History

Citizens turn out at Fort Townshend Constabulary Members on their illegal strike

The Royal Newfoundland Constabulary (RNC) is the oldest police force in Canada, which has roots dating to 1729, and was reorganized in 1871 to become the Newfoundland Constabulary. Her Majesty Queen Elizabeth II bestowed the prefix "Royal" on the Newfoundland Constabulary in 1979 in recognition of its proud history in this Province. The present day RNC is Newfoundland and Labrador's Provincial Police Force. Prior to this Province joining Canada in 1949 the RNC was the National Police Force of the Dominion of Newfoundland.

 

 

 

Lawyer Robert Wells (Left) and Cst. Tom Fraize present a brief from the Newfoundland Constabulary to the Cohen Royal Commission on Labor Legislation

With deplorable working conditions that included no grievance procedure or right to collective bargaining and the lowest pay of any Canadian Police Force (Gross monthly pay for senior constables was $441.67), a five-man elected committee was formed on September 20, 1969. This committee, headed by Constable Tom Fraize, became known as the Police Brotherhood.

 

The Chief of Police, Edgar Pittman, refused to recognize or meet with the Committee and a meeting was held at the YMCA on the following Tuesday, September 23, 1969 with approximately 130 Members and their solicitor, Robert Wells, who some years later became a Supreme Court Justice.

 

A number of Constabulary Members met at the YMCA on New Cove Road and elected a five (5) member Committee to represent them in seeking talks with the Chief of Police and Justice Department officials on salaries

 

On February 2, 1970 an NCO in hopes of getting some information on the Brotherhood spied on thirty-two (32) Members of the evening shift. The approximately thirty-two (32) Members that were present wrote a letter to Chief Edgar Pittman. They requested that the NCO be transferred to another Division. The Chief thought the letter was a breach of discipline and he responded by suspending the thirty-two (32) Members for 30 days. The remaining Members, approximately 150 said they would go on strike (which they were not permitted to do) if the others were not reinstated without penalty.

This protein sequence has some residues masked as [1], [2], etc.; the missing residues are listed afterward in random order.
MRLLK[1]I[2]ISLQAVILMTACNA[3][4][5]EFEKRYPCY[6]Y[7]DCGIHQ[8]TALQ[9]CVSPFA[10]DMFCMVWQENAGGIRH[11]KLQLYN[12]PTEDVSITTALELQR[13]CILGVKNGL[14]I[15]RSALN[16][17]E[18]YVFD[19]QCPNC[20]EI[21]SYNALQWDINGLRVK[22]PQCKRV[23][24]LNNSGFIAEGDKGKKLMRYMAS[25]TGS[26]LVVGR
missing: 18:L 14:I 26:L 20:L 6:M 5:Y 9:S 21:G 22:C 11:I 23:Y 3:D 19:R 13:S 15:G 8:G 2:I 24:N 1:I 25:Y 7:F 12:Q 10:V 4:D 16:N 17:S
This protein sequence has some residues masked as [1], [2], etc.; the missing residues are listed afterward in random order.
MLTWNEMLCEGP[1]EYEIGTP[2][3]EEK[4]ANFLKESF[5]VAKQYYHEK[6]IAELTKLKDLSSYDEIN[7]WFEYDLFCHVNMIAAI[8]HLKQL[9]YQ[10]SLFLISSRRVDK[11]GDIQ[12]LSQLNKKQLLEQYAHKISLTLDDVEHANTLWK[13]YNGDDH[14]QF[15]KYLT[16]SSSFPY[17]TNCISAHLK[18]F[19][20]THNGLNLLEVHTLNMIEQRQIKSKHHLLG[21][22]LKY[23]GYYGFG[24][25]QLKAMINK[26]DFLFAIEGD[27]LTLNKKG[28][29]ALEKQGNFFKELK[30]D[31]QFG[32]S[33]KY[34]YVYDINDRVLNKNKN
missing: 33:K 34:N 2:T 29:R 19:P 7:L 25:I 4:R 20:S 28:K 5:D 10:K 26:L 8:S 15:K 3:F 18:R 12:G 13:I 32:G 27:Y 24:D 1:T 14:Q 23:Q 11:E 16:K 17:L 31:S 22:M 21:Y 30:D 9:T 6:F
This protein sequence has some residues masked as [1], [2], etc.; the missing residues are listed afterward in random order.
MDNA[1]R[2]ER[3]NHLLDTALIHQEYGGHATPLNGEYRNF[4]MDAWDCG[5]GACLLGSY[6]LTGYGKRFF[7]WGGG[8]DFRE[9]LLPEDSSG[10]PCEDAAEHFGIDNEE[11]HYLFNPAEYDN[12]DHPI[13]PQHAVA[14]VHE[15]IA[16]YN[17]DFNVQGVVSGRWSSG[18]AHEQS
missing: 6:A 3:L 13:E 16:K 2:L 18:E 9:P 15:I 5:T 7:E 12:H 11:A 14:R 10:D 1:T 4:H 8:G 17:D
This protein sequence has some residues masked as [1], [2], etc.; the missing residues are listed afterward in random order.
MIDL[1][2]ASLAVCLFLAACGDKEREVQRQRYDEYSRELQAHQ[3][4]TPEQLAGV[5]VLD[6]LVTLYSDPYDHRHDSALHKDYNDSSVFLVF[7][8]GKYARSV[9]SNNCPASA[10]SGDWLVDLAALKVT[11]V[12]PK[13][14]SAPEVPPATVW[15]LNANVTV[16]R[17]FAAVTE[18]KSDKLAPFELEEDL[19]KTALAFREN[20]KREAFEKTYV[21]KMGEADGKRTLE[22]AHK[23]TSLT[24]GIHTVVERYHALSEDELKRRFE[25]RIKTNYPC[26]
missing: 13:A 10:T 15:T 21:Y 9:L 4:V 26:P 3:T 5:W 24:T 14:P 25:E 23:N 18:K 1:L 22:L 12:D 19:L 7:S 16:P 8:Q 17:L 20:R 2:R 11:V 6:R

The first five (5) member elected Committee to represent Newfoundland Constabulary members (L - R) Cst. G. Clarke, Robert Wells, Solicitor, Cst. Robert Piercey, Cst. Tom Fraize, Chairman, Cst. Allan Thistle and Cst. H. Hussey

 

Premier Joseph Smallwood now weighed into the fray. He stated, "Either discipline has to be restored to the Constabulary or it must be disbanded" The 150 Members responded to the Premiers threat by walking off the job and thirty-five (35) NC's joined them.

 

Cst. Karen Penney

At first the Premier did not give into their demands but the Members knew their position was just and right and they had public support. The Premier relented. The Members were re-instated without penalty. They received a higher pay scale and as a result the Newfoundland Constabulary Police Brotherhood was formed. Chief Edgar Pittman resigned over this issue. The Brotherhood, now known as the Royal Newfoundland Constabulary Association changed its name when the first female Members were sworn in on December 15, 1980.
 

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